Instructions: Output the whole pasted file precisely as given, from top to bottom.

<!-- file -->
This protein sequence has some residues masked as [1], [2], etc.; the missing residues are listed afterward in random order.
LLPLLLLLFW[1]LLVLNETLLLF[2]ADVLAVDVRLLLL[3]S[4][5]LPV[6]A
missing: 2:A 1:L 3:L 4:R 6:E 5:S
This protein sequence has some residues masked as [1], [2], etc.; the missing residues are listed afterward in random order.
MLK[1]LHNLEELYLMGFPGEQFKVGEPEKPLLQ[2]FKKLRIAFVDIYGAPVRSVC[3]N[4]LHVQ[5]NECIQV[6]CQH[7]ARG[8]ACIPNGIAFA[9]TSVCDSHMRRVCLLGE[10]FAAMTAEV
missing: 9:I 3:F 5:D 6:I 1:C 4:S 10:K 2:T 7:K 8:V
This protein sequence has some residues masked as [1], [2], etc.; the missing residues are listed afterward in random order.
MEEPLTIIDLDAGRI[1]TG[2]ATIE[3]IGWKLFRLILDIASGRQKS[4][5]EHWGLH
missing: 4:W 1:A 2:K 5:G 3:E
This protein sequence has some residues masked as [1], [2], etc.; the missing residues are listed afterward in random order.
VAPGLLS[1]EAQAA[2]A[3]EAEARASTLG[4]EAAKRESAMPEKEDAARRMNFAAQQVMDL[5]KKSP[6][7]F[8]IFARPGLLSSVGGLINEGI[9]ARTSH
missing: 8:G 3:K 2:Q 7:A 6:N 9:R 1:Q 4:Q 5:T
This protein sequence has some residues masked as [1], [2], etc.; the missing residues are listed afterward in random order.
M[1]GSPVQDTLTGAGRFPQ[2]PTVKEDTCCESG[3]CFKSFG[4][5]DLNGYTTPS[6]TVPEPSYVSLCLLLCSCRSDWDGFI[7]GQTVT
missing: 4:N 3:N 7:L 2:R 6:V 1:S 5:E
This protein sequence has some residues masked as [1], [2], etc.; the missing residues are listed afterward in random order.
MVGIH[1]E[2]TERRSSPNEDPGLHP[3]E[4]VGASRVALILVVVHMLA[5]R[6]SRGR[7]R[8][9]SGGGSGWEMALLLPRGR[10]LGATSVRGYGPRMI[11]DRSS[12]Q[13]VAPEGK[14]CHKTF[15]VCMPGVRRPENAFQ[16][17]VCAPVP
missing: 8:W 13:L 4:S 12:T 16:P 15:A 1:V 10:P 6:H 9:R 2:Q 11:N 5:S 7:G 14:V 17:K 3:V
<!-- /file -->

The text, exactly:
This protein sequence has some residues masked as [1], [2], etc.; the missing residues are listed afterward in random order.
LLPLLLLLFW[1]LLVLNETLLLF[2]ADVLAVDVRLLLL[3]S[4][5]LPV[6]A
missing: 2:A 1:L 3:L 4:R 6:E 5:S
This protein sequence has some residues masked as [1], [2], etc.; the missing residues are listed afterward in random order.
MLK[1]LHNLEELYLMGFPGEQFKVGEPEKPLLQ[2]FKKLRIAFVDIYGAPVRSVC[3]N[4]LHVQ[5]NECIQV[6]CQH[7]ARG[8]ACIPNGIAFA[9]TSVCDSHMRRVCLLGE[10]FAAMTAEV
missing: 9:I 3:F 5:D 6:I 1:C 4:S 10:K 2:T 7:K 8:V
This protein sequence has some residues masked as [1], [2], etc.; the missing residues are listed afterward in random order.
MEEPLTIIDLDAGRI[1]TG[2]ATIE[3]IGWKLFRLILDIASGRQKS[4][5]EHWGLH
missing: 4:W 1:A 2:K 5:G 3:E
This protein sequence has some residues masked as [1], [2], etc.; the missing residues are listed afterward in random order.
VAPGLLS[1]EAQAA[2]A[3]EAEARASTLG[4]EAAKRESAMPEKEDAARRMNFAAQQVMDL[5]KKSP[6][7]F[8]IFARPGLLSSVGGLINEGI[9]ARTSH
missing: 8:G 3:K 2:Q 7:A 6:N 9:R 1:Q 4:Q 5:T
This protein sequence has some residues masked as [1], [2], etc.; the missing residues are listed afterward in random order.
M[1]GSPVQDTLTGAGRFPQ[2]PTVKEDTCCESG[3]CFKSFG[4][5]DLNGYTTPS[6]TVPEPSYVSLCLLLCSCRSDWDGFI[7]GQTVT
missing: 4:N 3:N 7:L 2:R 6:V 1:S 5:E
This protein sequence has some residues masked as [1], [2], etc.; the missing residues are listed afterward in random order.
MVGIH[1]E[2]TERRSSPNEDPGLHP[3]E[4]VGASRVALILVVVHMLA[5]R[6]SRGR[7]R[8][9]SGGGSGWEMALLLPRGR[10]LGATSVRGYGPRMI[11]DRSS[12]Q[13]VAPEGK[14]CHKTF[15]VCMPGVRRPENAFQ[16][17]VCAPVP
missing: 8:W 13:L 4:S 12:T 16:P 15:A 1:V 10:P 6:H 9:R 2:Q 11:N 5:S 7:G 14:V 17:K 3:V